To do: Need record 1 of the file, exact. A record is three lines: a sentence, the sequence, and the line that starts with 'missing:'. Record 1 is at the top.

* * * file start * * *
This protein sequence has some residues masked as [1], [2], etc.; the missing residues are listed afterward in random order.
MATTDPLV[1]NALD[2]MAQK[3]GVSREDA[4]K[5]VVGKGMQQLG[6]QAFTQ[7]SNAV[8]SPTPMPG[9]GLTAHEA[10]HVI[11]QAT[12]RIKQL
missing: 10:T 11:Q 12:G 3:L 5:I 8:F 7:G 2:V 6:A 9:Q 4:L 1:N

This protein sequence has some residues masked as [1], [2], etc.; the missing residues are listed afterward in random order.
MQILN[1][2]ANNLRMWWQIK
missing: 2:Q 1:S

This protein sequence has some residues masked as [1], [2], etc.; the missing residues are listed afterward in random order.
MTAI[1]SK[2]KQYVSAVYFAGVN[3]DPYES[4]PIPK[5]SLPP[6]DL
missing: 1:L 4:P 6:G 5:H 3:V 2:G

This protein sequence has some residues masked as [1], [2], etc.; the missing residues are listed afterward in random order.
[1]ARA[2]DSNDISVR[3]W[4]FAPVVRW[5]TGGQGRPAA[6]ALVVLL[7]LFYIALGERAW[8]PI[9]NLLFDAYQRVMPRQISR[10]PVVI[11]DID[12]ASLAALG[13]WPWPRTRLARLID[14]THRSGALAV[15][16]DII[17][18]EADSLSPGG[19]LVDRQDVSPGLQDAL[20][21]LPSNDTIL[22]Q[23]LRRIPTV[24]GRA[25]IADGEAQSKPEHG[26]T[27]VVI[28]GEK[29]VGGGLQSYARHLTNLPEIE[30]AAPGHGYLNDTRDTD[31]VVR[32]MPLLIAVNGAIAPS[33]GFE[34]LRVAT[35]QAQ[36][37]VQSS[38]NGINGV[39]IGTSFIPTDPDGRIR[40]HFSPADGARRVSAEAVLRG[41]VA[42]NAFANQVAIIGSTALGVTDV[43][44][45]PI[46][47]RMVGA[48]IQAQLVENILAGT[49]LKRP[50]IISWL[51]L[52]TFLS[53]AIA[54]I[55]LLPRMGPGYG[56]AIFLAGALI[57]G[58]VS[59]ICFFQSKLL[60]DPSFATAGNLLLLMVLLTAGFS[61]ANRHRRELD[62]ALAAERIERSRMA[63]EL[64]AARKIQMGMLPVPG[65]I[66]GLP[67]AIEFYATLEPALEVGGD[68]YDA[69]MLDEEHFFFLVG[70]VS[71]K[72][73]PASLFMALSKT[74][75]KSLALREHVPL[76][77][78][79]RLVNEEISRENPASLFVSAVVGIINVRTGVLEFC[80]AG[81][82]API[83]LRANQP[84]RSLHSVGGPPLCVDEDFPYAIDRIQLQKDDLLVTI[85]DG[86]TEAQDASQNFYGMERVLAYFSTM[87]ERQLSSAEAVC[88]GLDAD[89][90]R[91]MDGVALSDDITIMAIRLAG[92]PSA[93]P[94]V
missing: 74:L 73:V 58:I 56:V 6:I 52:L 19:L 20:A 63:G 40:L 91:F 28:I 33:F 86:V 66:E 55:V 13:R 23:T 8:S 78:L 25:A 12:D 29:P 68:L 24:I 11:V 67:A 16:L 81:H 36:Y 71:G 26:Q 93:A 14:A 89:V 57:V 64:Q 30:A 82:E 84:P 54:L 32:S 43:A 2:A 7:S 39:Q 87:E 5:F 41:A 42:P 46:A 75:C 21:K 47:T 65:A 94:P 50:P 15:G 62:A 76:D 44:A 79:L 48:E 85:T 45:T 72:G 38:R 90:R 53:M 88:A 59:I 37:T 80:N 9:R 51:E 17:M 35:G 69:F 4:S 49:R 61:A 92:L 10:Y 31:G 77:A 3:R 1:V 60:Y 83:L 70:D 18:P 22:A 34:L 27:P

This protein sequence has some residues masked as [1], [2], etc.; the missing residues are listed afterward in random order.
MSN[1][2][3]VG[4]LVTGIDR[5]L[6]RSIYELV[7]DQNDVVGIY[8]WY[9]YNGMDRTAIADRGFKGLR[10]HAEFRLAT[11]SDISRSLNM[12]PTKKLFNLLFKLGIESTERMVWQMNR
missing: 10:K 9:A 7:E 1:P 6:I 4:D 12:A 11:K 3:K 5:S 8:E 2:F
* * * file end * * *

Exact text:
This protein sequence has some residues masked as [1], [2], etc.; the missing residues are listed afterward in random order.
MATTDPLV[1]NALD[2]MAQK[3]GVSREDA[4]K[5]VVGKGMQQLG[6]QAFTQ[7]SNAV[8]SPTPMPG[9]GLTAHEA[10]HVI[11]QAT[12]RIKQL
missing: 10:T 11:Q 12:G 3:L 5:I 8:F 7:G 2:V 6:A 9:Q 4:L 1:N